One year ago, I was ready to take a break from teaching. I felt a need to spend more time at home with my family (ever hear the expression “Waldorphans?” Those are the children of Waldorf teachers), and I was yearning for a way to put my knowledge and experience to work in a new way. I made the bold decision to resign from my position as a Waldorf early childhood teacher, not knowing what would come next.
It seems that no sooner had I made the decision than I learned that Bella Luna Toys was for sale. I had long been aware of Bella Luna Toys as a wonderful online resource for wooden, natural and handmade toys, inspired by Waldorf education. The idea of working from home, selling the kinds of toys I loved and believed in would be an ideal situation for me. I was excited by the possibilities of using the website, not only to sell beautiful and unique toys that would inspire creative play, but also to share my experience and knowledge.
Then I got cold feet. I learned about the recently passed the Consumer Product Safety Improvement Act (CPSIA), which in its noble mission to prevent dangerous toys from being imported into the US, was written in such a limiting and restrictive way that it threatened to put many small toymakers in the U.S., Canada and Europe out of business. Since most of the suppliers of the toys sold by Bella Luna Toys are made by indvidual woodworkers, crafters and small businesses, I worried about whether I would be able to sell the kinds of toys I wanted to. I nearly abandoned my dream of becoming the new owner of Bella Luna Toys.
Before I raised the white flag, someone suggested I call Dan Marshall, founder of the Handmade Toy Alliance and owner of Peapods Natural Toys and Baby Care in St. Paul, Minnesota. I called the store and Dan picked up the phone. He spoke to me for a long time. I learned about the important work that the HTA is doing to amend the language of the current laws in order to allow small batch manufacturers of handmade toys to continue producing the heirloom, natural and handcrafted toys that we all believe in and love. Dan probably doesn’t remember our conversation, but he convinced me that this is a great business to be in, in spite of the challenges. Knowing that there were such committed, caring business owners like Dan and the other board members of the Handmade Toy Alliance gave me the courage to follow my heart and take a chance with Bella Luna Toys.
In 2007, large toy manufacturers who outsource their production to China and other developing countries violated the public’s trust. They were selling toys with dangerously high lead content, toys with unsafe small parts, toys with improperly secured and easily swallowed small magnets, and toys made from chemicals that made kids sick. Almost every problem toy in 2007 was made in China.
The United States Congress rightly recognized that the Consumer Products Safety Commission (CPSC) lacked the authority and staffing to prevent dangerous toys from being imported into the US. So, they passed the Consumer Product Safety Improvement Act (CPSIA) in August, 2008. Among other things, the CPSIA bans lead and phthalates in toys, mandates third-party testing and certification for all toys and requires toy makers to permanently label each toy with a date and batch number. All of these changes will be fairly easy for large, multinational toy manufacturers to comply with. Large manufacturers who make thousands of units of each toy have very little incremental cost to pay for testing and updating their molds to include batch labels.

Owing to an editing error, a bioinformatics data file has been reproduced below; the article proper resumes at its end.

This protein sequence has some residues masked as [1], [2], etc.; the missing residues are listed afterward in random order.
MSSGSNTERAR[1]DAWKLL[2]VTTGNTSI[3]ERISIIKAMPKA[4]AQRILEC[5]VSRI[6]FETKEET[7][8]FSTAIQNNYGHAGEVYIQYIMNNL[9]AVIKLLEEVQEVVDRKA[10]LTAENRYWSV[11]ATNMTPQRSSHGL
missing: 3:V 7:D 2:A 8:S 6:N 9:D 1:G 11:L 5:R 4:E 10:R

For small American, Canadian, and European toy makers, however, the costs of mandatory testing, to the tune of up to $4,000 per toy, will likely drive them out of business. And the handful of larger toy makers who still employ workers in the United States face increased costs to comply with the CPSIA, even though American-made toys had nothing to do with the toy safety problems of 2007. Toy makers won’t be the only ones impacted by the CPSIA, the thousands of US businesses who offer clothing, jewelry and other gifts for children –in essence– the entire children’s industry will be as well.
The authors of the CPSIA simply forgot to exclude the class of toys that have earned and kept the public’s trust. The result, unless the law is modified, is that handmade and small batch children’s products will no longer be legal in the US. The Handmade Toy Alliance represents these toy makers, manufacturers, importers and retailers. We actively lobby the House of Representatives and the Senate for CPSIA reform and also serve as a collective voice to the CPSC. Thriving small businesses are crucial to the financial health of our nation. Let’s amend the CPSIA so that all businesses large and small are able to comply and survive!
Bella Luna Toys is proud to be a business member of the Handmade Toy Alliance. Please become a fan of the HTA on Facebook, and visit their website at http://www.handmadetoyalliance.org to learn how you can support their work to keep handmade toys legal in the U.S.
Do you love handmade toys? Leave a comment here professing your love! Do you have a blog? Then please join me in spreading awareness of the Handmade Toy Alliance and add a post to support HTA’s first annual Blog Week!